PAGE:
This post originally appeared on Orphan Road.
I will ignore all of the other wonderful benefits of traffic-separated transit for this post, and just talk about dollars (using very rough, estimated numbers).
Let’s take my morning commute: the #2, #2X, or #13, depending on which one comes first. There seems to be a total of around 12 busses serving these lines*. The end result is having a bus come 16x an hour during peak times. It takes each of these ~20 minutes to get the 2 miles downtown thanks to traffic. The full route is around 45 minutes.
How many busses (or, more realistically, trains) would it take to run this route at an average of 15 mile per hour, which would only be possible with traffic-separated transit? Well, that’s more than double the speed, so that would be half the number of trains. So 6.
You’d still get the same frequency of service, but you’d now have 6 less busses and drivers, less maintenance, fewer busses to clean, etc.
Assuming a driver costs on the order of $100k a year**, this is $600,000 saved each year on this one route without even looking at maintenance of the vehicles.
What will it cost us to convert our system for such savings? The deluxe (grade-seperated, think: monorail, or elevated/tunneled light rail) route may be quite expensive, but at a savings of more than $600k per route may pay back quickly. The cheap route (paint on the road reserving a lane for busses, along with signal priority) may create traffic for drivers, but will surely pay back the day you paint the road.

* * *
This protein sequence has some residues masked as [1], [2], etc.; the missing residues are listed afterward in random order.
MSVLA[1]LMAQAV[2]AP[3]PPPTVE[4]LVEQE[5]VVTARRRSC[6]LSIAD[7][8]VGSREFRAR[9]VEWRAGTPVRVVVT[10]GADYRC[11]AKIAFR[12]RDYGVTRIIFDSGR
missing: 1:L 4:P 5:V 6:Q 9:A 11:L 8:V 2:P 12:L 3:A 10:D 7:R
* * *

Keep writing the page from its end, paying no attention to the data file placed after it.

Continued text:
An added cost benefit is that as soon as travel times are cut in half, ridership will immediately go up. Assuming we go for streetcars or light rail instead of busses (and can therefore fit in more riders per vehicle), then we get added farebox income without any additional cost.
*Correct me if I’m wrong – it’s my best guess based on time tables.
**I’m sure the average driver makes much less than this, but factoring in benefits, managing this employee, etc. this may even be low.
[Frank]’s comment made me realize I hadn’t stated the point of this post strongly enough: One bus moving at 15mph can carry twice the number of (much happier) people the same bus can carry at 6mph. It simply drives the loop twice. Basically, we’re paying a whole lot of bus drivers a whole lot of money to sit in traffic with a lot of unnecessary busses.